In last week’s survey asking What, If Anything, Is Holding You Back From River Cruising In Europe, more than half of respondents (52 percent) said that it was war in the Ukraine that made them hesitant to river cruise this year. We did not ask readers to elaborate, something we may do in a future post.
War in the Ukraine was followed closely by the Covid surge in Europe. Nearly 30 percent of you expressed concerns about the variant tearing its way through Europe. I am on barges traveling in France now with a group of 20+. On the last morning of our first barge trip, two people tested positive. Both were mild cases. When I checked in with the two this morning to ask how they were feeling, they replied, ”Generally okay, symptoms similar to a cold, some coughing, sinus draining, slight elevated body temps.”
The rest of us have tested negative so far. Many of us have had second boosters. The additional jabs could be helping our immune systems or perhaps the rapid tests aren’t doing their jobs. This morning, The New York Times reported that negative home test is not a guarantee you don’t have Covid. In the article’s comments section, the writer clarifies that a negative test is not a false negative. ”The test is telling you that you don’t have an infectious level of Covid,” writes Tara Parker-Pope, a columnist covering health and other issues for the Times.
Is it worth the risk to travel during these perilous times? The consensus seems to be yes. We had a wonderful trip through Alsace and on Saturday we begin barging from Dijon through Burgundy. We could have put this trip off for a third time, but the weather has been lovely (despite forecasts of heavy rain), the French have been delightful and the cuisine exactly what you would expect French cuisine to be, delectable. Here are a few photos from my walk around Dijon this afternoon.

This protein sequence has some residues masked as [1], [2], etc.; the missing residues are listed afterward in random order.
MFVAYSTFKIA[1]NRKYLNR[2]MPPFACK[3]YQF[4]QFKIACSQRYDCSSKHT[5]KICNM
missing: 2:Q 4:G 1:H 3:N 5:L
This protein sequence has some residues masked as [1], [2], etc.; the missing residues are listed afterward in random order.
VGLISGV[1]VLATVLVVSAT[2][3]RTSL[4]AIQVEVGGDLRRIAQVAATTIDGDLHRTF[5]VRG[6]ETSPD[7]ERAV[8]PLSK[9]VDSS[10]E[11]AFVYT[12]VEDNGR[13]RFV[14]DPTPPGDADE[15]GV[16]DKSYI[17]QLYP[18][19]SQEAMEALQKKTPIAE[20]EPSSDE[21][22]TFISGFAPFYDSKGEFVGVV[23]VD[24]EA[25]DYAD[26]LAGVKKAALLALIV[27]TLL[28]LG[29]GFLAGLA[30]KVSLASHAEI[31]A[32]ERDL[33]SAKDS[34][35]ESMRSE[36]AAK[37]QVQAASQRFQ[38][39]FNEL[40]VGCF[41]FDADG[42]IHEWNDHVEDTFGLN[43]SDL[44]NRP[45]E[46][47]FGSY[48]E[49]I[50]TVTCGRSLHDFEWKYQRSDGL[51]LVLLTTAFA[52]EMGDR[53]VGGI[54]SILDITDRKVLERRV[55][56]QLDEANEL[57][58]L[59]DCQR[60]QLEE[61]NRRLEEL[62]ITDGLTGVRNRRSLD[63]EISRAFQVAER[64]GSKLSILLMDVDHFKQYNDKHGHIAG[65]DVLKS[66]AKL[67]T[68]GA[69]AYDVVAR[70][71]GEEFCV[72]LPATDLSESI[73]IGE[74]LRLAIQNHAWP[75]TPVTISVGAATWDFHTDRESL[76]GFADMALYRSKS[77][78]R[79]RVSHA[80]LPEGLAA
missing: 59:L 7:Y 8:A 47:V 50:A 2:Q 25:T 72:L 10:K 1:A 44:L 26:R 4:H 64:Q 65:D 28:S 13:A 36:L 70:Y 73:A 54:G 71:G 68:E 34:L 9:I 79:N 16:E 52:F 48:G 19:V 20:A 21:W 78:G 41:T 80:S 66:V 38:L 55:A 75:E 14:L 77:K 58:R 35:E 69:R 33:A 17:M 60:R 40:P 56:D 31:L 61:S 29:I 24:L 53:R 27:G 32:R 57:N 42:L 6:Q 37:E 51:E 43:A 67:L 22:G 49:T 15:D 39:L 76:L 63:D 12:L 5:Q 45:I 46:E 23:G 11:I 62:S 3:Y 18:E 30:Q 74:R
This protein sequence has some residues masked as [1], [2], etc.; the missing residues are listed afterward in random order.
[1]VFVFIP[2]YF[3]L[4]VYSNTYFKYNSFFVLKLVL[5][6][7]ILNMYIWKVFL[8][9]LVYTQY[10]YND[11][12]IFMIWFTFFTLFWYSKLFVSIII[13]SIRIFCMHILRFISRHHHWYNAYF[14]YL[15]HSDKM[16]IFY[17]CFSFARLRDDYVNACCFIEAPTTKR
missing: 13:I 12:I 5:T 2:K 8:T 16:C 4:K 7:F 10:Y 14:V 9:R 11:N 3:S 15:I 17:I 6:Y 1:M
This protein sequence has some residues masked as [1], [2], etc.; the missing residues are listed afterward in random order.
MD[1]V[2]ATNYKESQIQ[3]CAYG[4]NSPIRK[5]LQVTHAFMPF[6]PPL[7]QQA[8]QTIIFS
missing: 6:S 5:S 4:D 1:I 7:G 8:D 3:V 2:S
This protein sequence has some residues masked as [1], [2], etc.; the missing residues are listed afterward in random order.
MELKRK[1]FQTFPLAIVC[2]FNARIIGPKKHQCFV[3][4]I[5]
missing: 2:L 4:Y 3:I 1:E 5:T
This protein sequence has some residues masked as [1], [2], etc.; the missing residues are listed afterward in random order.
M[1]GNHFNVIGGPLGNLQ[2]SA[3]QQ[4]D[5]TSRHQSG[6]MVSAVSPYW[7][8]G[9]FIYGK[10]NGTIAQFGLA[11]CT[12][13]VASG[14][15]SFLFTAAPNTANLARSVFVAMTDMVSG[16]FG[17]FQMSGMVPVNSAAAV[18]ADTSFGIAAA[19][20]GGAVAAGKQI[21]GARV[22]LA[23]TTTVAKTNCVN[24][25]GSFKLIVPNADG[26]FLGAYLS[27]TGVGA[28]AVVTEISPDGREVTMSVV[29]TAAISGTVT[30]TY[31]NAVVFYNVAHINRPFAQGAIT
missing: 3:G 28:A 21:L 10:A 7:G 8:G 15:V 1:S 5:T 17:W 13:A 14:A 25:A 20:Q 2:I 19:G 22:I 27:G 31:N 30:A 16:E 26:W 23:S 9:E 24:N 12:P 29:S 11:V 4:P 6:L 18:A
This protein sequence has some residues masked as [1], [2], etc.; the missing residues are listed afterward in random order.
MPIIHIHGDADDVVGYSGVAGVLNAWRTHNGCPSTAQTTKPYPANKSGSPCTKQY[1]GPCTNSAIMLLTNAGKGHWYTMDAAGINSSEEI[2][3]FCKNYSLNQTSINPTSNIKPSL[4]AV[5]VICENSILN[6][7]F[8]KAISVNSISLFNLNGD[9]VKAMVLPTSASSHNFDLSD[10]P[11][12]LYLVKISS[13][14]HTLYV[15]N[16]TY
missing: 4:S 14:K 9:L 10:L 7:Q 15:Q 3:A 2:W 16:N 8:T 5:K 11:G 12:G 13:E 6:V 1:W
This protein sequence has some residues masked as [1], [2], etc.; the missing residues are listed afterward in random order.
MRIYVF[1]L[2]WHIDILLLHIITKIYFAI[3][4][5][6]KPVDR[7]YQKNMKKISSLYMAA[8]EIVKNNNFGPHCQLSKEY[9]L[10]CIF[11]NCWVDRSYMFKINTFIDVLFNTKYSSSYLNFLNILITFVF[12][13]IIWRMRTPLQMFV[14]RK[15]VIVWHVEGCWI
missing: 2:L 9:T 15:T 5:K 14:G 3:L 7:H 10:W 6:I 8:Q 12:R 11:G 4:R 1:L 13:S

During our barge trip through Alsace, many of us walked and pedaled bikes alongside the canals. On one day, I pedaled 25 miles between Saverne and Lutzelbourg and along the Vallée des Éxlusiers. The latter is an old abandoned canal and lock system built in 1853. It was replaced by the Saint-Louis-Arzviller inclined plane, eliminating 17 locks and 2.5 miles of travel along the canal de la Marne du Rhin. I loved photographing the old lock-keepers’ houses, now homes to a lucky few.
War and Covid weren’t the only reasons that some of you gave for being reticent to river cruise in Europe. A few (4 percent) cited inflation and its impact on the economy as a reason to wait. Indeed, some report that airfares, particularly for business class across the Atlantic, have soared to the stratosphere, causing some to forego immediate plans to river cruise in Europe. About 10 percent of you had no concerns at all; others have cruises planned for 2023.
My take? Life is short, the world still has a lot of beauty. Do what it takes to protect yourself and get out there to experience life.
This article was originally published at the River Cruise Advisor.
An avid traveler and an award-winning journalist, Ralph Grizzle produces articles, video and photos that are inspiring and informative, personal and passionate. A journalism graduate of the University of North Carolina at Chapel Hill, Ralph has specialized in travel writing for more than two decades. To read more cruise and port reviews by Ralph Grizzle, visit his website at www.avidcruiser.com.